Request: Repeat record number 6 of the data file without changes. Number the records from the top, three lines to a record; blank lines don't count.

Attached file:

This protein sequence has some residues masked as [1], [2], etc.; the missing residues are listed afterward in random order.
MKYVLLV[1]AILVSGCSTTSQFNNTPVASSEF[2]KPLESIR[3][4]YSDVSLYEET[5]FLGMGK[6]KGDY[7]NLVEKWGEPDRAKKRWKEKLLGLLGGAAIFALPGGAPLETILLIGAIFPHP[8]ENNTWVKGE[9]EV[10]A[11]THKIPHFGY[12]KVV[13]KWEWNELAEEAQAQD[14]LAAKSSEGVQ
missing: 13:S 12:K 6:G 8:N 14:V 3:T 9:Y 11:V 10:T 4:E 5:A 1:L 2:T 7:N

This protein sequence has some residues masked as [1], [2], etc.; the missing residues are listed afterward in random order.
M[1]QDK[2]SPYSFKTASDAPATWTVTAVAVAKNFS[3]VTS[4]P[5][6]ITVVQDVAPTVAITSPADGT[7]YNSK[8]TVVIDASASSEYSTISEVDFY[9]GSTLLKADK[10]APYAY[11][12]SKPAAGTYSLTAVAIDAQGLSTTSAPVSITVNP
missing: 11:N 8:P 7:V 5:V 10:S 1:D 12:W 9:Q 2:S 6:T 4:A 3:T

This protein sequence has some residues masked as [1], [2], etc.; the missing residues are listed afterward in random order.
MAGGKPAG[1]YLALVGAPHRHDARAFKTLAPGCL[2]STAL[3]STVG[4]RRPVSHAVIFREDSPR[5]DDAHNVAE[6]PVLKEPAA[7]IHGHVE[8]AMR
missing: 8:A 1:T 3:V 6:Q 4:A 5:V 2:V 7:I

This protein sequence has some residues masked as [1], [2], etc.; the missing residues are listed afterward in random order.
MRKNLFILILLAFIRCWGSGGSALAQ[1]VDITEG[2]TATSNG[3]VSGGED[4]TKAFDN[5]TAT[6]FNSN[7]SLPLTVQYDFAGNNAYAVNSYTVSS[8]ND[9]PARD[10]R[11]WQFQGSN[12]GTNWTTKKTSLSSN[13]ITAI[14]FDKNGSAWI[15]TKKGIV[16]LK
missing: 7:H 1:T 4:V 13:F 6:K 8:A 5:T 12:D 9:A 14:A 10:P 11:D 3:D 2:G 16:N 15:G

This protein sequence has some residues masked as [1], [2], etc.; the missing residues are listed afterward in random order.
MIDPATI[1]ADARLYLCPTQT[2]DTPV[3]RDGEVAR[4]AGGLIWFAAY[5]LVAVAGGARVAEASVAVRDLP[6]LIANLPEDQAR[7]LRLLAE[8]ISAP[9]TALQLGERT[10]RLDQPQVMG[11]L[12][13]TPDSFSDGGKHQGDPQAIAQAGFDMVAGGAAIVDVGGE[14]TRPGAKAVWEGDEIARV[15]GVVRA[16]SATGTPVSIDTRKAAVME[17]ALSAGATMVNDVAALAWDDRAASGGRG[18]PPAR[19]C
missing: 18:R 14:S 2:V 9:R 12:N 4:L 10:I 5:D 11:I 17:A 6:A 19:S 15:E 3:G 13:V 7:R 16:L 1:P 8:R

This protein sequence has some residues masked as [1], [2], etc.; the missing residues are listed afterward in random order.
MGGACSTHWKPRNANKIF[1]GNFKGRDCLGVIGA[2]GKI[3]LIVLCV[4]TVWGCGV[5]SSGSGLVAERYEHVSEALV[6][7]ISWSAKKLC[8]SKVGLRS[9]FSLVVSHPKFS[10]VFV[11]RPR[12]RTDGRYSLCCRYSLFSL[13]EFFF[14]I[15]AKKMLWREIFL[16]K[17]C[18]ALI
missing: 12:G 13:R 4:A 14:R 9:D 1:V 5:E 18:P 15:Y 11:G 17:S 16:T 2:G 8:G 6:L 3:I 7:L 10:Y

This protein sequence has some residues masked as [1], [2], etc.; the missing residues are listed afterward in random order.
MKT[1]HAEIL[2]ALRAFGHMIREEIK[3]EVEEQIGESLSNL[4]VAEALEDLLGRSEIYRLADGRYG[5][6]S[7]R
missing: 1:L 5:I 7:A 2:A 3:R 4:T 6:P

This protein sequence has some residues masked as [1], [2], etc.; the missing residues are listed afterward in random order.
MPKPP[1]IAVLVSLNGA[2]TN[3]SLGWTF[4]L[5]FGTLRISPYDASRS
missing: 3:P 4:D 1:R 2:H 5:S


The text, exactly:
This protein sequence has some residues masked as [1], [2], etc.; the missing residues are listed afterward in random order.
MGGACSTHWKPRNANKIF[1]GNFKGRDCLGVIGA[2]GKI[3]LIVLCV[4]TVWGCGV[5]SSGSGLVAERYEHVSEALV[6][7]ISWSAKKLC[8]SKVGLRS[9]FSLVVSHPKFS[10]VFV[11]RPR[12]RTDGRYSLCCRYSLFSL[13]EFFF[14]I[15]AKKMLWREIFL[16]K[17]C[18]ALI
missing: 12:G 13:R 4:A 14:R 9:D 1:V 5:E 18:P 15:Y 11:G 17:S 16:T 2:G 8:G 6:L 3:I 7:L 10:Y